I hope Tuesday is treating you well! Today I’m going to be sharing how I use my Fitbit to get in 10,000 steps most days. It’s been really helpful at keeping me more active than I would be otherwise. It was such a great investment in my physical activity.
If you’re thinking of getting a Fitbit, you can check out my reviews of the Zip and Charge 2. After having used both of them, I would recommend the Charge 2 (affiliate link) if you workout regularly. If you just want to track steps, go with the Zip (affiliate link).
Hourly notification to walk at least 250 steps
This is something that you can enable in the settings. You can set it to remind you for between 5 and 14 consecutive hours. I currently have mine set for 12 – 8 am to 8 pm. If you haven’t gotten in at least 250 steps by 50 minutes past the hour, the Fitbit will vibrate and tell you how many more steps you need to get in to reach 250.
I have this feature with my Charge 2 (affiliate link), but I didn’t with my FitBit Zip (affiliate link). If you’re thinking about getting a Fitbit and this is a feature that interests you, be sure to check that the model you want to get has it.
It keeps me accountable
Like I mentioned in the introduction of this post, my Fitbit keeps me accountable. It’s easy to assume that I’m more active than I actually am. If I don’t leave the house on a weekend, I’ll typically only get in 4 or 5 thousand steps, which really isn’t all that much. My Fitbit gives me a number that I can use to quantify how active I was throughout the day. It’s much more accurate than me just thinking back through my day to see how active I thought I was.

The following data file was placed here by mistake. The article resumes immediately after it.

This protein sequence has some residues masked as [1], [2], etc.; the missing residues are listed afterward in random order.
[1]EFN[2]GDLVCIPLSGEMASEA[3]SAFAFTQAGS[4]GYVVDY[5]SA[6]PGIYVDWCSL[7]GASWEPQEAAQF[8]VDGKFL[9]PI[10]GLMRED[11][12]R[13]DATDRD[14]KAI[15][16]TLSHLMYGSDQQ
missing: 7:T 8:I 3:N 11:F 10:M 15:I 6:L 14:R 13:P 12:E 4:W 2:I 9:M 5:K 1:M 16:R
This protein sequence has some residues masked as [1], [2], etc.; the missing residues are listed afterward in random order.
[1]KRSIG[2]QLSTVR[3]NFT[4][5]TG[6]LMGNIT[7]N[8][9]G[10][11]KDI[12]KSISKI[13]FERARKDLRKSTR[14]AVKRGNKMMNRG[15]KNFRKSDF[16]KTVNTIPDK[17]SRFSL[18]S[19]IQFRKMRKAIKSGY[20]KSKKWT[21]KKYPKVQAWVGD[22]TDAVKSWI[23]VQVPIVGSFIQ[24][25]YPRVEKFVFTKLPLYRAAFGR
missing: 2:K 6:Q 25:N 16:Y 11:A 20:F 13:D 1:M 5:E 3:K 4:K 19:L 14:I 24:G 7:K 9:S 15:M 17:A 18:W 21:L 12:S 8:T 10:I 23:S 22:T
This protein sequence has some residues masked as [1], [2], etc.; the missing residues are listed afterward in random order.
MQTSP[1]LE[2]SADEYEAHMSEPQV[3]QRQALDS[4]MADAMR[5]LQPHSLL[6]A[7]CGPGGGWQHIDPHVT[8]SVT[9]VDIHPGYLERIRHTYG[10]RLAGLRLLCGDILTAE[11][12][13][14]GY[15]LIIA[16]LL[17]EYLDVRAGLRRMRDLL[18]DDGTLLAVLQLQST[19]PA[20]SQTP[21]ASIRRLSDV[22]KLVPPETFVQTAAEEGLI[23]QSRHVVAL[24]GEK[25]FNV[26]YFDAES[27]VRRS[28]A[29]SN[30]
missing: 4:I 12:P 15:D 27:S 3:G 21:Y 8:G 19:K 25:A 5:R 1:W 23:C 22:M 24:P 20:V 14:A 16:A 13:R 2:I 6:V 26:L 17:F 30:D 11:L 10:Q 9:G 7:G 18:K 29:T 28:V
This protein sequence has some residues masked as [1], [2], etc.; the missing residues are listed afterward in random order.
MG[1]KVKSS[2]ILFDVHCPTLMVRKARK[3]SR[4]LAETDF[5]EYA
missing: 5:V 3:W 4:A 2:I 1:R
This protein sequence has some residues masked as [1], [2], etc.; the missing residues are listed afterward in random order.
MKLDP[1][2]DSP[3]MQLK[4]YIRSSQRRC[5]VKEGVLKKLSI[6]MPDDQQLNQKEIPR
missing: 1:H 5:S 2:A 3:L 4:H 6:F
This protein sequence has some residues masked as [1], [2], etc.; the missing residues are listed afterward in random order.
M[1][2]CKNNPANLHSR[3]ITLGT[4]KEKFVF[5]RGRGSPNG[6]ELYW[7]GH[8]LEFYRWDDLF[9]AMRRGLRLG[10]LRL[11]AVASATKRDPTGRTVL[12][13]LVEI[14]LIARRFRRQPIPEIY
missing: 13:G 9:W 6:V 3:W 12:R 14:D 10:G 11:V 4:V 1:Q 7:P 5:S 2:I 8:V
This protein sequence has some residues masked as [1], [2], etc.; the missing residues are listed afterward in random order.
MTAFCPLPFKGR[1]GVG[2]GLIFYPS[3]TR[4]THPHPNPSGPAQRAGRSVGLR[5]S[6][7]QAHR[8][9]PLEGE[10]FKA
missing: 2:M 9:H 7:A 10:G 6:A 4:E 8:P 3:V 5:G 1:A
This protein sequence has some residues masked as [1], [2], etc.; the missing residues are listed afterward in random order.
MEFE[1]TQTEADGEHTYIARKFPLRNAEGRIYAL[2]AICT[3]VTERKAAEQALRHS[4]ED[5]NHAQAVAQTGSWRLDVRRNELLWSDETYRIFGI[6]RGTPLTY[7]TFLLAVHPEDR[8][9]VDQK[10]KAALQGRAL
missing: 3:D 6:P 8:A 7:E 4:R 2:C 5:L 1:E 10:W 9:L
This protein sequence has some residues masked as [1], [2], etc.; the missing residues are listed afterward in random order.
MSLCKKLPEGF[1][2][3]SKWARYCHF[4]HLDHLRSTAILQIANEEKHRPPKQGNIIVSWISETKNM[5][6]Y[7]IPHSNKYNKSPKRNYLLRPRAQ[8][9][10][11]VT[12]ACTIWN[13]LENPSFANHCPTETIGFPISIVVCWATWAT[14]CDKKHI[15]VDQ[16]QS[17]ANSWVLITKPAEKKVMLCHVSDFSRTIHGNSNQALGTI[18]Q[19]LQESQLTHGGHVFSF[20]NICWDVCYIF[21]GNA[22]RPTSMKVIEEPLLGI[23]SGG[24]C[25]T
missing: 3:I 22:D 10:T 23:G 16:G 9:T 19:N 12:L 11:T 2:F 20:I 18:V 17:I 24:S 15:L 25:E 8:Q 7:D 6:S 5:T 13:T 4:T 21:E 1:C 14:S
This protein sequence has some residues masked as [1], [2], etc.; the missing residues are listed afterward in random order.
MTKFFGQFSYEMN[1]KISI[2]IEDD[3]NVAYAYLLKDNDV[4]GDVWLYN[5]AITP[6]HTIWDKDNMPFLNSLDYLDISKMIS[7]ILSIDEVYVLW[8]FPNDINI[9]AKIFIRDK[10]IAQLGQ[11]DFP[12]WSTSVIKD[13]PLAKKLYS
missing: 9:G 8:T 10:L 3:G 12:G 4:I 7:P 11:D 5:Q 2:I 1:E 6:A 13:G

It’s similar to when I estimate servings of food versus actually measuring them out. For the most part I’ll underestimate serving sizes. Measuring out my food keeps me accountable just like my Fitbit does.
It connects me with my friends
You can add friends to the Fitbit app. While I have both people that I know in real life and just online, I find that I’m more competitive with my friends from real life, which works in my favor when it comes to getting in steps. Challenges can vary from a single day to a work week, and can have as many as 10 people in them.
The heart rate tracking is valuable for my workouts
For some workouts I’ll use my heart rate to determine which zone I’m in and if I’m working hard enough. While your ideal heart rate zone will depend on your age, gender, fitness level, any medication/health conditions you may have and a host of other things, it can be really helpful in making sure you’re working at a challenging level.
If you haven’t worked with heart rate training before, or aren’t sure what zone you should be in, I would suggest working with your doctor or a personal trainer to get personalized advice.
This post contains affiliate links. Thank you for supporting my blog, I appreciate it.
Do you have a Fitbit? How do you use it to stay active?